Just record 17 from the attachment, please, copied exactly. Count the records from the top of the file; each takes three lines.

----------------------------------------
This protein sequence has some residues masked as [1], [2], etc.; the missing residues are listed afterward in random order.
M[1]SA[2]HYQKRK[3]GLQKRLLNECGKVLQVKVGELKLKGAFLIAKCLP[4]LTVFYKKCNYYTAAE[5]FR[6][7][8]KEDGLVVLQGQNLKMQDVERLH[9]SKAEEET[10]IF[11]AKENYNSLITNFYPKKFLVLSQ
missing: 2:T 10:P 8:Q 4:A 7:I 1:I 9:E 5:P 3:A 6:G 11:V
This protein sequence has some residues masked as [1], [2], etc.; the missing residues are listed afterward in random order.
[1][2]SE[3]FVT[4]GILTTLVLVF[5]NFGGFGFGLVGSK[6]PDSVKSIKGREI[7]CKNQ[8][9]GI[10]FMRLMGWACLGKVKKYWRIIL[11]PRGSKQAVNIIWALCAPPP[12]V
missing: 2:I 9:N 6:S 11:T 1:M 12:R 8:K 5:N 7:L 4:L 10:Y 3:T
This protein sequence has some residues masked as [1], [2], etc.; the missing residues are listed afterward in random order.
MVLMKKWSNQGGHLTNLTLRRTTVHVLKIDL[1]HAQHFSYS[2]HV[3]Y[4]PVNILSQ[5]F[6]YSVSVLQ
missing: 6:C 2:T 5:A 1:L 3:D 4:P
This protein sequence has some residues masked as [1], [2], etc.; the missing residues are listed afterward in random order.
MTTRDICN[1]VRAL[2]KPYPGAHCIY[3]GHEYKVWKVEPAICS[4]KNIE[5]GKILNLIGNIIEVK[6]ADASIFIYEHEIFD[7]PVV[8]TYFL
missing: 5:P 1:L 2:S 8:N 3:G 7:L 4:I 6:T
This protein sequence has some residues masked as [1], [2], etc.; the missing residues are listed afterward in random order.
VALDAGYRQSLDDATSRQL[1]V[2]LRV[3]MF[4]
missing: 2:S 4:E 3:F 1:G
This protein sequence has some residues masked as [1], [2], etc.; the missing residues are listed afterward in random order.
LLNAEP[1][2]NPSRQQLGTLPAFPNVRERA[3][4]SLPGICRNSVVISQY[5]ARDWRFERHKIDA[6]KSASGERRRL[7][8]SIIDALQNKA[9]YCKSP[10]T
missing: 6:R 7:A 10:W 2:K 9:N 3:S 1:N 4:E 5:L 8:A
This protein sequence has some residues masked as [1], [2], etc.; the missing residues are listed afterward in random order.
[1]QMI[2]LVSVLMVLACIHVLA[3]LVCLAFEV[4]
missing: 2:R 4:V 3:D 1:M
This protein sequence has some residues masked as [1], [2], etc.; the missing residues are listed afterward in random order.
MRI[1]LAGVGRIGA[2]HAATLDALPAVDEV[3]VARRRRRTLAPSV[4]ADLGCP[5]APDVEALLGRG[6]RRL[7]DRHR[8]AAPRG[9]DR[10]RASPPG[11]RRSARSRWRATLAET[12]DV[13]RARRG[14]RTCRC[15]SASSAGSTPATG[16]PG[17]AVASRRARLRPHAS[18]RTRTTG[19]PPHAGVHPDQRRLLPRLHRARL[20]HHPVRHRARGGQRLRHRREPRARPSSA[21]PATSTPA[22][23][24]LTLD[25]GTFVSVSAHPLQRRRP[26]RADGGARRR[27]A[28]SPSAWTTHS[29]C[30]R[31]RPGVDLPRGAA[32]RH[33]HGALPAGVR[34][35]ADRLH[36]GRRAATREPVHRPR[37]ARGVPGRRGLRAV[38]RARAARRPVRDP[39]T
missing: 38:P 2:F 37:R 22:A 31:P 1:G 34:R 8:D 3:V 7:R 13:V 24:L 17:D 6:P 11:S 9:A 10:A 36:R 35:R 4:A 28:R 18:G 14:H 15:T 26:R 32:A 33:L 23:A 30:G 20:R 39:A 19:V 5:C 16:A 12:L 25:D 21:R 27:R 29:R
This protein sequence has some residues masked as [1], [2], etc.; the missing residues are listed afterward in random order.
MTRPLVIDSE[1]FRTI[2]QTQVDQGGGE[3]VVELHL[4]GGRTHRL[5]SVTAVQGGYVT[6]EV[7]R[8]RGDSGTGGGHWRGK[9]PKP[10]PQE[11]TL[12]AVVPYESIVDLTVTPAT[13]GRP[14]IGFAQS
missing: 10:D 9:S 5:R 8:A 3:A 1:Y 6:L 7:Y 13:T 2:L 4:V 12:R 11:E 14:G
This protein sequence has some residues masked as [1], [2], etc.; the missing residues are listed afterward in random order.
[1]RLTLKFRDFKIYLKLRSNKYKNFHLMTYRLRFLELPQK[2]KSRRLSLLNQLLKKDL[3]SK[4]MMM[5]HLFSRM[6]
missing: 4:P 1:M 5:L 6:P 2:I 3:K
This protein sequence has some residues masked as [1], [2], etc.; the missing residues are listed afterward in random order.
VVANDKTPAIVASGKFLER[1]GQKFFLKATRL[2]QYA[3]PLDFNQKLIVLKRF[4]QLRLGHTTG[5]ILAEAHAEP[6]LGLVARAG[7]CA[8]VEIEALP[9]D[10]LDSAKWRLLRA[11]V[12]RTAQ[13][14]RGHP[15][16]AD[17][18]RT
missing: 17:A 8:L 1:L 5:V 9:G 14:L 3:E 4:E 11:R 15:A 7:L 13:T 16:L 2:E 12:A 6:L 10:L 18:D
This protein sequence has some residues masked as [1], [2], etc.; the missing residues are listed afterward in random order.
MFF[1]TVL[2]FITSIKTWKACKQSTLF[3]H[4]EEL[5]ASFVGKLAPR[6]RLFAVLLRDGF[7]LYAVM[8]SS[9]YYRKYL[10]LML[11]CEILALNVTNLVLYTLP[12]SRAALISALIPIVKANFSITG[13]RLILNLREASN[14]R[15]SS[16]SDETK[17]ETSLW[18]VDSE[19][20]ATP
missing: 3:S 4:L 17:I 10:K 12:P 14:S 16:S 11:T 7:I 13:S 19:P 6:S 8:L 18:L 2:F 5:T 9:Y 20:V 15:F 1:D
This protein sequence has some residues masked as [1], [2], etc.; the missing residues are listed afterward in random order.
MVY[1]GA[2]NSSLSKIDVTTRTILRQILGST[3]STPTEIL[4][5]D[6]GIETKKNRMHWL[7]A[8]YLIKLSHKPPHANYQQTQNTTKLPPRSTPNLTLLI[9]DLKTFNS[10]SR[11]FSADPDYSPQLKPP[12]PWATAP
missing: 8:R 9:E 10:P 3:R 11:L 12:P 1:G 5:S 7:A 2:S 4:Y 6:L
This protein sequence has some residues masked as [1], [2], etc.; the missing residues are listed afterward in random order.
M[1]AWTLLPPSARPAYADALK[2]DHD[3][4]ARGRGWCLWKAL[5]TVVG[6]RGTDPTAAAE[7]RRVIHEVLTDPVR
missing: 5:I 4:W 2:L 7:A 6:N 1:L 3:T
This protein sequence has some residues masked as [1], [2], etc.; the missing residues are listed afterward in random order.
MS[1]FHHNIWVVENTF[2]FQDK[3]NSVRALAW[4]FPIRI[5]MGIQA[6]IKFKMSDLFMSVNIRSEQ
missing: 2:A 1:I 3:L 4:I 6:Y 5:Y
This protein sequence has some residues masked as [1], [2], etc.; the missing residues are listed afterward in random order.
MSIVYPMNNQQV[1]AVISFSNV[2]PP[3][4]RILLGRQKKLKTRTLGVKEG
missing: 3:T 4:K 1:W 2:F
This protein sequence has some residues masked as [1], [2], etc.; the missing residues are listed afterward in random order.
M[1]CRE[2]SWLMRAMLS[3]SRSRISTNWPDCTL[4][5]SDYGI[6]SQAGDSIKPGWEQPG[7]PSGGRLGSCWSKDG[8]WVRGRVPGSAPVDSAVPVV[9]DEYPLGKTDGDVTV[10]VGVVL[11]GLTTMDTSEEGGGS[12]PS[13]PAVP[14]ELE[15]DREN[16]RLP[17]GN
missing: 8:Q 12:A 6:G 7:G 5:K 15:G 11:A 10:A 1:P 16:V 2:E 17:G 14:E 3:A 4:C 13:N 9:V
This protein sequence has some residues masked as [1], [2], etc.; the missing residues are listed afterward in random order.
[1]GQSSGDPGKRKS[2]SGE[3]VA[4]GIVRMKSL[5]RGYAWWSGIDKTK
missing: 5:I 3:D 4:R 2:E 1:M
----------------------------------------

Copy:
This protein sequence has some residues masked as [1], [2], etc.; the missing residues are listed afterward in random order.
M[1]CRE[2]SWLMRAMLS[3]SRSRISTNWPDCTL[4][5]SDYGI[6]SQAGDSIKPGWEQPG[7]PSGGRLGSCWSKDG[8]WVRGRVPGSAPVDSAVPVV[9]DEYPLGKTDGDVTV[10]VGVVL[11]GLTTMDTSEEGGGS[12]PS[13]PAVP[14]ELE[15]DREN[16]RLP[17]GN
missing: 8:Q 12:A 6:G 7:G 5:K 15:G 11:A 10:A 1:P 16:V 2:E 17:G 14:E 3:A 4:C 13:N 9:V